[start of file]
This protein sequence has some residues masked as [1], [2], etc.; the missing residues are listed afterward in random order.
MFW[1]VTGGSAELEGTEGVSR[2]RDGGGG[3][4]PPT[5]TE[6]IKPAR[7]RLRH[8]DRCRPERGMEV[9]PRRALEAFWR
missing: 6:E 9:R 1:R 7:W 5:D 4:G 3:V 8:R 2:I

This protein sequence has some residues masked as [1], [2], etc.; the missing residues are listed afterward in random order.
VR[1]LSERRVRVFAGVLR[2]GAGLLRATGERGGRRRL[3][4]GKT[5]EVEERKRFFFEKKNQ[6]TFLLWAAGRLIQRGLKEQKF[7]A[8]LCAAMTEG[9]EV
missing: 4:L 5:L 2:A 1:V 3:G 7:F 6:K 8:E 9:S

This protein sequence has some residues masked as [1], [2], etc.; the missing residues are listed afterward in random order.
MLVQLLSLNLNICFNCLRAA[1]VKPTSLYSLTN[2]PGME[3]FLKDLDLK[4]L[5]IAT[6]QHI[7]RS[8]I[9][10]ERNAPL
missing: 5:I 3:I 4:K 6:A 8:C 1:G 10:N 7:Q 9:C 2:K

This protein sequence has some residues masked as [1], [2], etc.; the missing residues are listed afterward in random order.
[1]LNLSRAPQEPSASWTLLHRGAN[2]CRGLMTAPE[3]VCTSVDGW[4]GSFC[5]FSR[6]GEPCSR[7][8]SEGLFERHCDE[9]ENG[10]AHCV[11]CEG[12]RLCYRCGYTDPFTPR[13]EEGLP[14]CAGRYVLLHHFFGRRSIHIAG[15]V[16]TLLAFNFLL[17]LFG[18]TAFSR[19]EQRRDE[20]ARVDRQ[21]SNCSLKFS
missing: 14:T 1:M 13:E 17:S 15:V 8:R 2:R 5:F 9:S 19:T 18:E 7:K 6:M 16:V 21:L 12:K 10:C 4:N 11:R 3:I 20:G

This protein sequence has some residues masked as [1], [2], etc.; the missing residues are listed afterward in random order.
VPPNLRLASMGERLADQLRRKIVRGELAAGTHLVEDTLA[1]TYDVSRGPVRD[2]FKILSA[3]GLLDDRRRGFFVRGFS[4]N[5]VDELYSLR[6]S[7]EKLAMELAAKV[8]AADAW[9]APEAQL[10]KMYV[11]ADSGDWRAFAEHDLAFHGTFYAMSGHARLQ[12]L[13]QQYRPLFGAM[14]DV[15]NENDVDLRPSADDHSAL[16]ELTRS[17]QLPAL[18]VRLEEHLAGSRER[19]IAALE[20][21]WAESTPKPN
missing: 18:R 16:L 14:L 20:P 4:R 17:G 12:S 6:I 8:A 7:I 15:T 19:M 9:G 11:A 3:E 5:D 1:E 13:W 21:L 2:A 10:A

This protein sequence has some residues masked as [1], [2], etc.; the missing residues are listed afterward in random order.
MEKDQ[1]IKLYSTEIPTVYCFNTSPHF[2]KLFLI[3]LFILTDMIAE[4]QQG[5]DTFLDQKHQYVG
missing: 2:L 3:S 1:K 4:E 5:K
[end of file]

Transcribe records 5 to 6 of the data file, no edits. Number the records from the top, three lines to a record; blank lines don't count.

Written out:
This protein sequence has some residues masked as [1], [2], etc.; the missing residues are listed afterward in random order.
VPPNLRLASMGERLADQLRRKIVRGELAAGTHLVEDTLA[1]TYDVSRGPVRD[2]FKILSA[3]GLLDDRRRGFFVRGFS[4]N[5]VDELYSLR[6]S[7]EKLAMELAAKV[8]AADAW[9]APEAQL[10]KMYV[11]ADSGDWRAFAEHDLAFHGTFYAMSGHARLQ[12]L[13]QQYRPLFGAM[14]DV[15]NENDVDLRPSADDHSAL[16]ELTRS[17]QLPAL[18]VRLEEHLAGSRER[19]IAALE[20][21]WAESTPKPN
missing: 18:R 16:L 14:L 20:P 4:R 17:G 12:S 6:I 8:A 7:I 15:T 19:M 9:G 11:A 3:E 5:D 1:E 13:W 21:L 2:A 10:A

This protein sequence has some residues masked as [1], [2], etc.; the missing residues are listed afterward in random order.
MEKDQ[1]IKLYSTEIPTVYCFNTSPHF[2]KLFLI[3]LFILTDMIAE[4]QQG[5]DTFLDQKHQYVG
missing: 2:L 3:S 1:K 4:E 5:K